] also found a significant increase in the evolutionary rate at the Ors and Grs in the D. sechellia
and D. erecta
lineages; this study detected a genome-wide increase in the amino acid fixation rate in this species, although it was lower than that observed at the receptor repertory. Because the genome-wide higher ω
values detected in the specialist species could reflect some demographic changes, we have also conducted in the OBP family the same analysis as McBride and Arguello [56
] did, using the same genome-wide set of genes. We also found that the OBP repertory in specialist species has evolved under lower functional constraints (higher ω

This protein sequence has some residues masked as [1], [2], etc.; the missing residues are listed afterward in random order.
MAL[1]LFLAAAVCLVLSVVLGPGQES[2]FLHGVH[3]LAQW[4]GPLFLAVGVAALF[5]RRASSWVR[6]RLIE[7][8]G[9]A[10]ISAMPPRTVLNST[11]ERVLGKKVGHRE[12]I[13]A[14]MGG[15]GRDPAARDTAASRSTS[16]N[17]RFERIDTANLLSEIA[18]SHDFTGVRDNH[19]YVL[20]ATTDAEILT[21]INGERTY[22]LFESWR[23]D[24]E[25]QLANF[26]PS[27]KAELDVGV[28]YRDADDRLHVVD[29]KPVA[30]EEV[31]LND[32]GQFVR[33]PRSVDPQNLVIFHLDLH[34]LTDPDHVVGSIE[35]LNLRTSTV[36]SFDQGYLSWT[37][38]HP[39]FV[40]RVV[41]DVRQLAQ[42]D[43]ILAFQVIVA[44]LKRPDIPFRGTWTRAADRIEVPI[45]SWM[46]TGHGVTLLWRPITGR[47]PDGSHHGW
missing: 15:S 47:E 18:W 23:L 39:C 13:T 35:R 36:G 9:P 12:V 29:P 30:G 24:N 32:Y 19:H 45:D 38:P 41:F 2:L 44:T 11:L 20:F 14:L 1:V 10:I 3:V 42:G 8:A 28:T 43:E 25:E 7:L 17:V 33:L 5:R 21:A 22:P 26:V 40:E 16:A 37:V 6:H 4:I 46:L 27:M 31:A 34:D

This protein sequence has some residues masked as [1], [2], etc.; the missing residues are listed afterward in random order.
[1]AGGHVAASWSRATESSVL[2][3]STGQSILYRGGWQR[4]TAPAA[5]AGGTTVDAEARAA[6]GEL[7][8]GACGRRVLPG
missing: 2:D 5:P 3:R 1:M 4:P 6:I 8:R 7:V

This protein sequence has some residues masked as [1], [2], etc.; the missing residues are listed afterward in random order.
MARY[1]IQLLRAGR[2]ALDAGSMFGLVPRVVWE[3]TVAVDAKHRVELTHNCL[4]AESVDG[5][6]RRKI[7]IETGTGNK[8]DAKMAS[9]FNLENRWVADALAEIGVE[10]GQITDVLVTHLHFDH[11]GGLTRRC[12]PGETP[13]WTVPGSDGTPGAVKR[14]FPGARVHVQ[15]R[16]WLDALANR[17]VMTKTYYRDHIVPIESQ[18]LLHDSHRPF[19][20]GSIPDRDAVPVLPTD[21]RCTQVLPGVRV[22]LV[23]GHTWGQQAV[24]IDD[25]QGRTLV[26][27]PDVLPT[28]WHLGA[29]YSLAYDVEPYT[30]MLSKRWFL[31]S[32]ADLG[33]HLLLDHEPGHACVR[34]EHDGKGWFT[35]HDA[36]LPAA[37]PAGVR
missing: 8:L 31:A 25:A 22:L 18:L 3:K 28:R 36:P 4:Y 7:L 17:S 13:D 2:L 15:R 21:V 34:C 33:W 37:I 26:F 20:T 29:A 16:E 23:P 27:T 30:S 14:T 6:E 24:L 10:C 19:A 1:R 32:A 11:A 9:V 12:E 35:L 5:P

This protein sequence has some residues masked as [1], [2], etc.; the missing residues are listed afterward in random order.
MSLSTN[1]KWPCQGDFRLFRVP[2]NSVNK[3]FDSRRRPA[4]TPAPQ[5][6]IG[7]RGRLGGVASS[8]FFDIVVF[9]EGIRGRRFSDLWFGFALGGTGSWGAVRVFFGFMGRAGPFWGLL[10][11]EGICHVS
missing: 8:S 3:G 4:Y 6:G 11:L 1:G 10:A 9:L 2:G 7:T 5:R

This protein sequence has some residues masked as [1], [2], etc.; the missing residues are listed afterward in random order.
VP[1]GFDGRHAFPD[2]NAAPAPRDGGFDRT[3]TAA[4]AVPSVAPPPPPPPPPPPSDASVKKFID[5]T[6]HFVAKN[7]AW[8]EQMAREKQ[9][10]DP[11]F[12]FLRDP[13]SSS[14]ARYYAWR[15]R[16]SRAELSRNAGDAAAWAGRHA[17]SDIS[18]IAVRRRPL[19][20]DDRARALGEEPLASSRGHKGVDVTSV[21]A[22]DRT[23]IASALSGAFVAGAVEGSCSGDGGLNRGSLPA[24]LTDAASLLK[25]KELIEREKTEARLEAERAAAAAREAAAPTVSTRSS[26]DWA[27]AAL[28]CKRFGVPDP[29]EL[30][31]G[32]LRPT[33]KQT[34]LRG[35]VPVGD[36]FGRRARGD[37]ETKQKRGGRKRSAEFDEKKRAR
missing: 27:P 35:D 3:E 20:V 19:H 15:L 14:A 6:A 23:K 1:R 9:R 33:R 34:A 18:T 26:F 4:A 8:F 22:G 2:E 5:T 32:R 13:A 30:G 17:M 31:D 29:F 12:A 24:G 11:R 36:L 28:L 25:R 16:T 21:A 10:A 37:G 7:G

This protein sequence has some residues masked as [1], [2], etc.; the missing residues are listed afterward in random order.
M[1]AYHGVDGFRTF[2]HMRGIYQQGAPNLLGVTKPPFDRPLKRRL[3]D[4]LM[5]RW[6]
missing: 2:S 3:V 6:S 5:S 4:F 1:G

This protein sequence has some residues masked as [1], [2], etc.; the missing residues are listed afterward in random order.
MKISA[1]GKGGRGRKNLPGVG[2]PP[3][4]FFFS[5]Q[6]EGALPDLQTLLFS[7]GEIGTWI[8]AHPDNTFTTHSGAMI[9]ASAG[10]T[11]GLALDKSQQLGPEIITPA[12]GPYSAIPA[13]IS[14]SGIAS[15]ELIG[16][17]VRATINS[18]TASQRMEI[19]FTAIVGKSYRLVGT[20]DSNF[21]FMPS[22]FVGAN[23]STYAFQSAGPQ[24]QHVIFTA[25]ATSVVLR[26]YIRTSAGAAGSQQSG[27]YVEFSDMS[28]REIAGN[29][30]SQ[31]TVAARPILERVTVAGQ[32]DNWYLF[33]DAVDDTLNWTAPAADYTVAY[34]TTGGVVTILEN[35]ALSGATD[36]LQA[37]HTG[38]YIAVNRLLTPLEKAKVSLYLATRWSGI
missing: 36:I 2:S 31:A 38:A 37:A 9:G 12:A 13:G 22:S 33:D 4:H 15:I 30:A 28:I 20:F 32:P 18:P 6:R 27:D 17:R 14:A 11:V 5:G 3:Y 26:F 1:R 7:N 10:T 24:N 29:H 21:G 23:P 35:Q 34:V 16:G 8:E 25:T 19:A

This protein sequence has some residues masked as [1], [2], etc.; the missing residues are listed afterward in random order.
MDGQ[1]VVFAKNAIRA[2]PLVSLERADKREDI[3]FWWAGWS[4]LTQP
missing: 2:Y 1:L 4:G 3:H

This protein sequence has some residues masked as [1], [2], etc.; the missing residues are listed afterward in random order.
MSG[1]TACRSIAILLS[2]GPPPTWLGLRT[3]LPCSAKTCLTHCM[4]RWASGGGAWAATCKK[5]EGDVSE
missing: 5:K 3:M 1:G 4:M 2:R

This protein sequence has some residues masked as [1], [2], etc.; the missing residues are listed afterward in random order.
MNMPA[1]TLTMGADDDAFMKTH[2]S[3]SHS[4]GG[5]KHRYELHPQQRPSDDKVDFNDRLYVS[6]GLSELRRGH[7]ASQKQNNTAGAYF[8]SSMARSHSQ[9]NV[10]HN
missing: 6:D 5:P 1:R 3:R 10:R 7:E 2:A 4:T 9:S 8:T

values) than the genome-wide trend (the median difference between specialists and generalists ω
for the OBP family [0.0556] is significantly greater than that for genes across the genome [0.0087]; P
= 0.0031). This feature, jointly with the birth-and-death evolution pattern similarity, suggests that these two olfactory system multigene families might have co-evolved in response to ecologic changes across the Drosophila
genus. Therefore, it would be very interesting to establish the precise contribution of the OBP gene family to this specialization process, and to identify the specific members involved in this phenomenon. This knowledge will provide fundamental insight into the roles played by the various selective forces in shaping patterns nucleotide variation associated with host-switching or ecologic specialization processes.